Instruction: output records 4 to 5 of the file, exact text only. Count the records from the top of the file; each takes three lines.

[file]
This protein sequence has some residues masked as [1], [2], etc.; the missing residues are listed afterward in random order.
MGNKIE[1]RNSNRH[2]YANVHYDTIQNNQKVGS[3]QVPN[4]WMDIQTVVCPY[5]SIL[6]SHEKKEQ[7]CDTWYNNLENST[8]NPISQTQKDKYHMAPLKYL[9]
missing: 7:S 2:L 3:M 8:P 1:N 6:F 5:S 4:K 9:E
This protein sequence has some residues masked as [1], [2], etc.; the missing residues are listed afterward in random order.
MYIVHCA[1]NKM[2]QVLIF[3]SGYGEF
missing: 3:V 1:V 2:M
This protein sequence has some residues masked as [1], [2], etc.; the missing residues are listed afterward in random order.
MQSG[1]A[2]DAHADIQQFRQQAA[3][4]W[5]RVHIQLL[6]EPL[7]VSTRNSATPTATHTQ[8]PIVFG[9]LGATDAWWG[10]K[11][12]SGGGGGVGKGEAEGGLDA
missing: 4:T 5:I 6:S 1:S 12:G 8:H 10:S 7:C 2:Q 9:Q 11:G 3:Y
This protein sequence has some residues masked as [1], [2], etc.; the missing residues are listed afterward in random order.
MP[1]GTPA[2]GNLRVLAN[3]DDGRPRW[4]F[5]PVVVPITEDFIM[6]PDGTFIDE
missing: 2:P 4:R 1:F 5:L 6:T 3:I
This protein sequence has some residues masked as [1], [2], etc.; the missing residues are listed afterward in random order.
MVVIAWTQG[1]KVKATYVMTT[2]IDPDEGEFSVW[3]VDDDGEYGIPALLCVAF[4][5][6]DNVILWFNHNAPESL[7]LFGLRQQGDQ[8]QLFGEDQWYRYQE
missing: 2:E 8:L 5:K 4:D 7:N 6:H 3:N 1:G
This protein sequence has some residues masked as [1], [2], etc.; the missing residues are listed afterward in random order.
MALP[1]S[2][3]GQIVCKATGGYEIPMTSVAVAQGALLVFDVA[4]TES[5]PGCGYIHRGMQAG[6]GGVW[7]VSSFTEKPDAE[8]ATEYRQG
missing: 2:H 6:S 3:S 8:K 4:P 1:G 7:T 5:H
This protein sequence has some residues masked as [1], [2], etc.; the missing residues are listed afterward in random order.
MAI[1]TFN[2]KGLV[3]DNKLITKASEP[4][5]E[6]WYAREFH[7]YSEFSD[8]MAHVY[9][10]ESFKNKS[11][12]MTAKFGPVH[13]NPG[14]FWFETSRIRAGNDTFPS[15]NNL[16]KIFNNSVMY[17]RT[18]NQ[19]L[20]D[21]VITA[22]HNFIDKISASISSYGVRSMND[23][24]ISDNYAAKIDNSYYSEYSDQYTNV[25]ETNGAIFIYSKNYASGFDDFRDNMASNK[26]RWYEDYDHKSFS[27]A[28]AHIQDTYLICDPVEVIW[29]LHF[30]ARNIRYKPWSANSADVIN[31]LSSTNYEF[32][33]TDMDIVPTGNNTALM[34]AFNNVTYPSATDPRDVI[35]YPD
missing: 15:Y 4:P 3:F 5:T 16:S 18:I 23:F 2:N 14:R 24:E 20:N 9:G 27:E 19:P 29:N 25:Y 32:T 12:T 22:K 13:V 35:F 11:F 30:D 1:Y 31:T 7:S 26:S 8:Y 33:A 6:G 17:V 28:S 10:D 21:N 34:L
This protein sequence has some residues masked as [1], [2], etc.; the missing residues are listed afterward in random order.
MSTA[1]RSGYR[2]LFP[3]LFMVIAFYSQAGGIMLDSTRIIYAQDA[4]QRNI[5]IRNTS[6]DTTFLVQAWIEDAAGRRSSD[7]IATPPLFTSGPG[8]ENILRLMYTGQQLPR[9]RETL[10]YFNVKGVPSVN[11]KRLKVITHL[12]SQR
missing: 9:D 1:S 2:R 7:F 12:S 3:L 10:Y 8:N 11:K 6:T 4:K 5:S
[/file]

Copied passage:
This protein sequence has some residues masked as [1], [2], etc.; the missing residues are listed afterward in random order.
MP[1]GTPA[2]GNLRVLAN[3]DDGRPRW[4]F[5]PVVVPITEDFIM[6]PDGTFIDE
missing: 2:P 4:R 1:F 5:L 6:T 3:I
This protein sequence has some residues masked as [1], [2], etc.; the missing residues are listed afterward in random order.
MVVIAWTQG[1]KVKATYVMTT[2]IDPDEGEFSVW[3]VDDDGEYGIPALLCVAF[4][5][6]DNVILWFNHNAPESL[7]LFGLRQQGDQ[8]QLFGEDQWYRYQE
missing: 2:E 8:L 5:K 4:D 7:N 6:H 3:N 1:G